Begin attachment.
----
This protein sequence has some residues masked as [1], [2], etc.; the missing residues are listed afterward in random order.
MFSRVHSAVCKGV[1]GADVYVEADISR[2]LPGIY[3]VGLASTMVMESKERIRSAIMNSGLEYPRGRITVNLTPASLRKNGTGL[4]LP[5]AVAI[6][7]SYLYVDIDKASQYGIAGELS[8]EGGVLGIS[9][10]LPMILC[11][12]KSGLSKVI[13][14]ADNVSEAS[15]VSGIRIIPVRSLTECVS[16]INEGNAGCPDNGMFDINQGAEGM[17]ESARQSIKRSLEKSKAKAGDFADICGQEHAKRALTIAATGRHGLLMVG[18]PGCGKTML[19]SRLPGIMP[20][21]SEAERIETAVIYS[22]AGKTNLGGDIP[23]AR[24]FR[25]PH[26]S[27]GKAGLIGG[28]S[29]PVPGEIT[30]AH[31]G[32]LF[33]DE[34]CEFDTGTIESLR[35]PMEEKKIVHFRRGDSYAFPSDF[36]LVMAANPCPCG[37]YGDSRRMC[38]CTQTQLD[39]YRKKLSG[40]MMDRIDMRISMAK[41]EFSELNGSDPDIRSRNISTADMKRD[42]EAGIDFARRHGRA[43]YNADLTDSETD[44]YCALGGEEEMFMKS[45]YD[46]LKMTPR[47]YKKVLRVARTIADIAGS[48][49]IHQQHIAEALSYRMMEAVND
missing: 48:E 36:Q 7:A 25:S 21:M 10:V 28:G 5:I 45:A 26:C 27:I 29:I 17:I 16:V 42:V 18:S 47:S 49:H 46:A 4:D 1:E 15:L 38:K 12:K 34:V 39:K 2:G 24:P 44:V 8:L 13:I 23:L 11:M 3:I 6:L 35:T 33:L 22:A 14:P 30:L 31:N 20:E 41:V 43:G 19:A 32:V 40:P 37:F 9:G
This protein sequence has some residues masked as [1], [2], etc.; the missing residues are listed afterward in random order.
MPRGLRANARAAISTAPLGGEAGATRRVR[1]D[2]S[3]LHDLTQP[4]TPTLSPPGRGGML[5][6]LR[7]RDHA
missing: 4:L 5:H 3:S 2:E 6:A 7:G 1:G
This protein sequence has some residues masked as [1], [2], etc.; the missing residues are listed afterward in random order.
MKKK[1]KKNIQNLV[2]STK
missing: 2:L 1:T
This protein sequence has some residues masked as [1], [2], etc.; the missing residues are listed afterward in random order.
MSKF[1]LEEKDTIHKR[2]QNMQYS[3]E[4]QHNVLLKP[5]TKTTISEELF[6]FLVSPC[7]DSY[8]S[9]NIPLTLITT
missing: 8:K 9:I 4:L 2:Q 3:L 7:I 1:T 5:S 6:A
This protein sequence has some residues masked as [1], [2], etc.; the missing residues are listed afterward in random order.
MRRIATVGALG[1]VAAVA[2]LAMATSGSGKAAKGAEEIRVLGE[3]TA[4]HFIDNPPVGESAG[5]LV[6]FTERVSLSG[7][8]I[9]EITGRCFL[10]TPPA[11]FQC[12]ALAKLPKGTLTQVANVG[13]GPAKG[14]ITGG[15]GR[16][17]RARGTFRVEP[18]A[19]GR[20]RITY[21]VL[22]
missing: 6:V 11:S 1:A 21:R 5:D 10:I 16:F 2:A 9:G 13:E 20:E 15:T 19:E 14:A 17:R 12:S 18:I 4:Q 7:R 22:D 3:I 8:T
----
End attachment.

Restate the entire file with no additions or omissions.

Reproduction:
This protein sequence has some residues masked as [1], [2], etc.; the missing residues are listed afterward in random order.
MFSRVHSAVCKGV[1]GADVYVEADISR[2]LPGIY[3]VGLASTMVMESKERIRSAIMNSGLEYPRGRITVNLTPASLRKNGTGL[4]LP[5]AVAI[6][7]SYLYVDIDKASQYGIAGELS[8]EGGVLGIS[9][10]LPMILC[11][12]KSGLSKVI[13][14]ADNVSEAS[15]VSGIRIIPVRSLTECVS[16]INEGNAGCPDNGMFDINQGAEGM[17]ESARQSIKRSLEKSKAKAGDFADICGQEHAKRALTIAATGRHGLLMVG[18]PGCGKTML[19]SRLPGIMP[20][21]SEAERIETAVIYS[22]AGKTNLGGDIP[23]AR[24]FR[25]PH[26]S[27]GKAGLIGG[28]S[29]PVPGEIT[30]AH[31]G[32]LF[33]DE[34]CEFDTGTIESLR[35]PMEEKKIVHFRRGDSYAFPSDF[36]LVMAANPCPCG[37]YGDSRRMC[38]CTQTQLD[39]YRKKLSG[40]MMDRIDMRISMAK[41]EFSELNGSDPDIRSRNISTADMKRD[42]EAGIDFARRHGRA[43]YNADLTDSETD[44]YCALGGEEEMFMKS[45]YD[46]LKMTPR[47]YKKVLRVARTIADIAGS[48][49]IHQQHIAEALSYRMMEAVND
missing: 48:E 36:Q 7:A 25:S 21:M 10:V 28:G 5:I 45:A 26:C 27:I 29:I 17:I 16:V 42:V 18:S 47:S 49:H 46:A 4:D 1:E 15:L 38:K 12:K 34:V 39:K 2:G 24:P 44:V 8:L 13:I 23:L 11:M 3:I 6:L 35:T 33:L 22:A 14:P 30:L 31:N 20:E 41:V 43:G 19:A 32:V 40:P 37:F 9:G
This protein sequence has some residues masked as [1], [2], etc.; the missing residues are listed afterward in random order.
MPRGLRANARAAISTAPLGGEAGATRRVR[1]D[2]S[3]LHDLTQP[4]TPTLSPPGRGGML[5][6]LR[7]RDHA
missing: 4:L 5:H 3:S 2:E 6:A 7:G 1:G
This protein sequence has some residues masked as [1], [2], etc.; the missing residues are listed afterward in random order.
MKKK[1]KKNIQNLV[2]STK
missing: 2:L 1:T
This protein sequence has some residues masked as [1], [2], etc.; the missing residues are listed afterward in random order.
MSKF[1]LEEKDTIHKR[2]QNMQYS[3]E[4]QHNVLLKP[5]TKTTISEELF[6]FLVSPC[7]DSY[8]S[9]NIPLTLITT
missing: 8:K 9:I 4:L 2:Q 3:L 7:I 1:T 5:S 6:A
This protein sequence has some residues masked as [1], [2], etc.; the missing residues are listed afterward in random order.
MRRIATVGALG[1]VAAVA[2]LAMATSGSGKAAKGAEEIRVLGE[3]TA[4]HFIDNPPVGESAG[5]LV[6]FTERVSLSG[7][8]I[9]EITGRCFL[10]TPPA[11]FQC[12]ALAKLPKGTLTQVANVG[13]GPAKG[14]ITGG[15]GR[16][17]RARGTFRVEP[18]A[19]GR[20]RITY[21]VL[22]
missing: 6:V 11:S 1:A 21:R 5:D 10:I 16:F 2:A 9:G 13:E 20:E 15:T 19:E 14:A 17:R 12:S 18:I 4:Q 7:R 22:D 3:I 8:T